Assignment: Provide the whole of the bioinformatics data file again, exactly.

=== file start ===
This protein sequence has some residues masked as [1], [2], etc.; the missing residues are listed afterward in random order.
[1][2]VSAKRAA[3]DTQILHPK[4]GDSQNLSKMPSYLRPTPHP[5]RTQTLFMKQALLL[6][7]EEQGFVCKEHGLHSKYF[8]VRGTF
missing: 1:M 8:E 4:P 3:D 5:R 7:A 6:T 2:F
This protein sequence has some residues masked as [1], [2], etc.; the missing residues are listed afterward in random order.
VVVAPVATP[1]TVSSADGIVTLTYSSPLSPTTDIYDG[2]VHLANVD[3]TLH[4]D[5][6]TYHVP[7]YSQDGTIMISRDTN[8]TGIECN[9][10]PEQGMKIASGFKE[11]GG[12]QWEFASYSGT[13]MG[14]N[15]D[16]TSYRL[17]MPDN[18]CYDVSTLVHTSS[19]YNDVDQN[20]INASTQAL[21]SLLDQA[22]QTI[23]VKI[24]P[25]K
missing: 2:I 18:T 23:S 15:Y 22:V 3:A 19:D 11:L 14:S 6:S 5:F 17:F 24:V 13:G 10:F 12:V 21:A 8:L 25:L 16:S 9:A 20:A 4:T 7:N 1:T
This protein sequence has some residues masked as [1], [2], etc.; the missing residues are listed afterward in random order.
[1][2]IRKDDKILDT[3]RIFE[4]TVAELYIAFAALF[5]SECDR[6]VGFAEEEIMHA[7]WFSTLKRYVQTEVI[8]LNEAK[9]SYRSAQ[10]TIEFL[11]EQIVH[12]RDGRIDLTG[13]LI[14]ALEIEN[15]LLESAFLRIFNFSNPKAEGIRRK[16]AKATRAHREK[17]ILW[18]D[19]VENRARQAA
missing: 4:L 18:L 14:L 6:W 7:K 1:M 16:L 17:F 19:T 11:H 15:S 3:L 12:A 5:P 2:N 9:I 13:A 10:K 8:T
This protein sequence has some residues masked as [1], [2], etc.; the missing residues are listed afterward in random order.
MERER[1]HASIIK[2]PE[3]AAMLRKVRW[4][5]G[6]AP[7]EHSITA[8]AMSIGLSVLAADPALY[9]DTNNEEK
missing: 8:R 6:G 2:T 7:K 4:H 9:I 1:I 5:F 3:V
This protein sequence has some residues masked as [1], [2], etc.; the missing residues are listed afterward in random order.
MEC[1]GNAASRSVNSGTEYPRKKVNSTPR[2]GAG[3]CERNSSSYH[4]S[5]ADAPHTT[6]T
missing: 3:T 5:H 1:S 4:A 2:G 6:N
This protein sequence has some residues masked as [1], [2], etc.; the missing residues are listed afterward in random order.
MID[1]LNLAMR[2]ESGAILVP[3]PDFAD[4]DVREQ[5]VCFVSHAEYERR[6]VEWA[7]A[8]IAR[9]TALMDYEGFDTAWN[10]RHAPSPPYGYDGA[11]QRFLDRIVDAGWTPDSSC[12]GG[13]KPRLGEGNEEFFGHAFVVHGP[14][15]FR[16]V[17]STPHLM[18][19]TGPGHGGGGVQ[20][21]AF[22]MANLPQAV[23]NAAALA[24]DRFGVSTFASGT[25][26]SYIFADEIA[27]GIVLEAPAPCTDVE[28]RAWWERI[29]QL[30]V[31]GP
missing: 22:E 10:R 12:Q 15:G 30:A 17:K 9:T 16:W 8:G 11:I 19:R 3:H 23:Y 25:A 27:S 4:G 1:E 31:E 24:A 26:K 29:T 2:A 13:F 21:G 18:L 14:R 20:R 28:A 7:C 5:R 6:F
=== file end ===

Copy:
This protein sequence has some residues masked as [1], [2], etc.; the missing residues are listed afterward in random order.
[1][2]VSAKRAA[3]DTQILHPK[4]GDSQNLSKMPSYLRPTPHP[5]RTQTLFMKQALLL[6][7]EEQGFVCKEHGLHSKYF[8]VRGTF
missing: 1:M 8:E 4:P 3:D 5:R 7:A 6:T 2:F
This protein sequence has some residues masked as [1], [2], etc.; the missing residues are listed afterward in random order.
VVVAPVATP[1]TVSSADGIVTLTYSSPLSPTTDIYDG[2]VHLANVD[3]TLH[4]D[5][6]TYHVP[7]YSQDGTIMISRDTN[8]TGIECN[9][10]PEQGMKIASGFKE[11]GG[12]QWEFASYSGT[13]MG[14]N[15]D[16]TSYRL[17]MPDN[18]CYDVSTLVHTSS[19]YNDVDQN[20]INASTQAL[21]SLLDQA[22]QTI[23]VKI[24]P[25]K
missing: 2:I 18:T 23:S 15:Y 22:V 3:A 19:D 11:L 14:S 6:S 5:F 17:F 24:V 13:G 10:F 12:V 21:A 8:L 25:L 16:S 9:A 20:A 4:T 7:N 1:T
This protein sequence has some residues masked as [1], [2], etc.; the missing residues are listed afterward in random order.
[1][2]IRKDDKILDT[3]RIFE[4]TVAELYIAFAALF[5]SECDR[6]VGFAEEEIMHA[7]WFSTLKRYVQTEVI[8]LNEAK[9]SYRSAQ[10]TIEFL[11]EQIVH[12]RDGRIDLTG[13]LI[14]ALEIEN[15]LLESAFLRIFNFSNPKAEGIRRK[16]AKATRAHREK[17]ILW[18]D[19]VENRARQAA
missing: 4:L 18:L 14:L 6:W 7:K 1:M 16:L 17:F 19:T 11:H 15:S 3:L 12:A 5:P 2:N 9:I 13:A 10:K 8:T
This protein sequence has some residues masked as [1], [2], etc.; the missing residues are listed afterward in random order.
MERER[1]HASIIK[2]PE[3]AAMLRKVRW[4][5]G[6]AP[7]EHSITA[8]AMSIGLSVLAADPALY[9]DTNNEEK
missing: 8:R 6:G 2:T 7:K 4:H 9:I 1:I 5:F 3:V
This protein sequence has some residues masked as [1], [2], etc.; the missing residues are listed afterward in random order.
MEC[1]GNAASRSVNSGTEYPRKKVNSTPR[2]GAG[3]CERNSSSYH[4]S[5]ADAPHTT[6]T
missing: 3:T 5:H 1:S 4:A 2:G 6:N
This protein sequence has some residues masked as [1], [2], etc.; the missing residues are listed afterward in random order.
MID[1]LNLAMR[2]ESGAILVP[3]PDFAD[4]DVREQ[5]VCFVSHAEYERR[6]VEWA[7]A[8]IAR[9]TALMDYEGFDTAWN[10]RHAPSPPYGYDGA[11]QRFLDRIVDAGWTPDSSC[12]GG[13]KPRLGEGNEEFFGHAFVVHGP[14][15]FR[16]V[17]STPHLM[18][19]TGPGHGGGGVQ[20][21]AF[22]MANLPQAV[23]NAAALA[24]DRFGVSTFASGT[25][26]SYIFADEIA[27]GIVLEAPAPCTDVE[28]RAWWERI[29]QL[30]V[31]GP
missing: 22:E 10:R 12:Q 15:G 30:A 17:K 9:T 16:W 8:G 11:I 19:R 3:H 23:Y 25:A 27:S 4:G 1:E 31:E 24:A 26:K 29:T 2:A 13:F 21:G 18:L 14:R 20:R 28:A 7:C 5:R 6:F